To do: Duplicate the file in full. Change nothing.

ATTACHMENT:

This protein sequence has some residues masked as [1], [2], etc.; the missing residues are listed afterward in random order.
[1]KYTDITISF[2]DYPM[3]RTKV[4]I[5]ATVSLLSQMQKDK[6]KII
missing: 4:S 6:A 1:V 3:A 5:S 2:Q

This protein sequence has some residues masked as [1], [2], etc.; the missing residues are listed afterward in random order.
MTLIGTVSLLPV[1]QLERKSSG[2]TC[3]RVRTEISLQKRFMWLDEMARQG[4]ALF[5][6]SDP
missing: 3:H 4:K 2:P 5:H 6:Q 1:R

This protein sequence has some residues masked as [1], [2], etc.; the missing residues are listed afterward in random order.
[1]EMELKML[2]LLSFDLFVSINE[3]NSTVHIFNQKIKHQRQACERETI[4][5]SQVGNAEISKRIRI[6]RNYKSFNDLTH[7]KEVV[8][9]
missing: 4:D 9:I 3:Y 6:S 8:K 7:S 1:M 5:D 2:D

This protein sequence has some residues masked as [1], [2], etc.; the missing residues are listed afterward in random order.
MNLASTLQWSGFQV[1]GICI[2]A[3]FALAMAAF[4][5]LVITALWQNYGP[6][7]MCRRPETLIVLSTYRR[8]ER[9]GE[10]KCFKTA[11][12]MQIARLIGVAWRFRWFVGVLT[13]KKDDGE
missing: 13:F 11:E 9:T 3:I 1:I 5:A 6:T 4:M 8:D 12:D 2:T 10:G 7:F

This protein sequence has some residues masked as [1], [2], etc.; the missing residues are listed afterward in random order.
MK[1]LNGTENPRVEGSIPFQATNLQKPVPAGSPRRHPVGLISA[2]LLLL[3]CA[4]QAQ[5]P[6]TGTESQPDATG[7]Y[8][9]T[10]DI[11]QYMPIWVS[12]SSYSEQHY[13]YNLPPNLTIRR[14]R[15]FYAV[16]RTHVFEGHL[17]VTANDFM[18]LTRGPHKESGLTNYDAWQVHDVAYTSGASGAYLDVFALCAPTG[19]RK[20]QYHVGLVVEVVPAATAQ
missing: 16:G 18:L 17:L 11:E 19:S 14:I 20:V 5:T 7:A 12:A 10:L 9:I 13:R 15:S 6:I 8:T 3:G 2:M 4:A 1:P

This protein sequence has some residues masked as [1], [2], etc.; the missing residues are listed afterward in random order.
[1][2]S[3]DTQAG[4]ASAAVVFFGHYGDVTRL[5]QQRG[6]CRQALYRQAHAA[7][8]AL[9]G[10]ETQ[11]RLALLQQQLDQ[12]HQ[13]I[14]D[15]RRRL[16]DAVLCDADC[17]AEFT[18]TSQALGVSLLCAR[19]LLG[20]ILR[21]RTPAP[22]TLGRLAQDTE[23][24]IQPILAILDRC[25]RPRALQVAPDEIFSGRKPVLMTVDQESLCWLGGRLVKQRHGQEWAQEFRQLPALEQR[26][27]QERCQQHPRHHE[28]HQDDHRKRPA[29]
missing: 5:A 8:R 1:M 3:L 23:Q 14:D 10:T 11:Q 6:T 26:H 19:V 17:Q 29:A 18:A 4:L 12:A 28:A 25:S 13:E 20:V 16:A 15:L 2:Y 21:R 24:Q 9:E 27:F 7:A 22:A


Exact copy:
This protein sequence has some residues masked as [1], [2], etc.; the missing residues are listed afterward in random order.
[1]KYTDITISF[2]DYPM[3]RTKV[4]I[5]ATVSLLSQMQKDK[6]KII
missing: 4:S 6:A 1:V 3:A 5:S 2:Q

This protein sequence has some residues masked as [1], [2], etc.; the missing residues are listed afterward in random order.
MTLIGTVSLLPV[1]QLERKSSG[2]TC[3]RVRTEISLQKRFMWLDEMARQG[4]ALF[5][6]SDP
missing: 3:H 4:K 2:P 5:H 6:Q 1:R

This protein sequence has some residues masked as [1], [2], etc.; the missing residues are listed afterward in random order.
[1]EMELKML[2]LLSFDLFVSINE[3]NSTVHIFNQKIKHQRQACERETI[4][5]SQVGNAEISKRIRI[6]RNYKSFNDLTH[7]KEVV[8][9]
missing: 4:D 9:I 3:Y 6:S 8:K 7:S 1:M 5:D 2:D

This protein sequence has some residues masked as [1], [2], etc.; the missing residues are listed afterward in random order.
MNLASTLQWSGFQV[1]GICI[2]A[3]FALAMAAF[4][5]LVITALWQNYGP[6][7]MCRRPETLIVLSTYRR[8]ER[9]GE[10]KCFKTA[11][12]MQIARLIGVAWRFRWFVGVLT[13]KKDDGE
missing: 13:F 11:E 9:T 3:I 1:I 5:A 6:T 4:M 8:D 12:D 2:T 10:G 7:F

This protein sequence has some residues masked as [1], [2], etc.; the missing residues are listed afterward in random order.
MK[1]LNGTENPRVEGSIPFQATNLQKPVPAGSPRRHPVGLISA[2]LLLL[3]CA[4]QAQ[5]P[6]TGTESQPDATG[7]Y[8][9]T[10]DI[11]QYMPIWVS[12]SSYSEQHY[13]YNLPPNLTIRR[14]R[15]FYAV[16]RTHVFEGHL[17]VTANDFM[18]LTRGPHKESGLTNYDAWQVHDVAYTSGASGAYLDVFALCAPTG[19]RK[20]QYHVGLVVEVVPAATAQ
missing: 16:G 18:L 17:L 11:E 19:S 14:I 20:V 5:T 7:A 12:A 10:L 9:I 13:R 15:S 6:I 8:T 3:G 2:M 4:A 1:P

This protein sequence has some residues masked as [1], [2], etc.; the missing residues are listed afterward in random order.
[1][2]S[3]DTQAG[4]ASAAVVFFGHYGDVTRL[5]QQRG[6]CRQALYRQAHAA[7][8]AL[9]G[10]ETQ[11]RLALLQQQLDQ[12]HQ[13]I[14]D[15]RRRL[16]DAVLCDADC[17]AEFT[18]TSQALGVSLLCAR[19]LLG[20]ILR[21]RTPAP[22]TLGRLAQDTE[23][24]IQPILAILDRC[25]RPRALQVAPDEIFSGRKPVLMTVDQESLCWLGGRLVKQRHGQEWAQEFRQLPALEQR[26][27]QERCQQHPRHHE[28]HQDDHRKRPA[29]
missing: 5:A 8:R 1:M 3:L 23:Q 14:D 10:T 11:Q 6:T 26:H 19:V 17:Q 29:A 18:A 4:L 12:A 28:A 25:S 13:E 20:V 16:A 15:L 2:Y 21:R 24:Q 9:E 27:F 7:A 22:A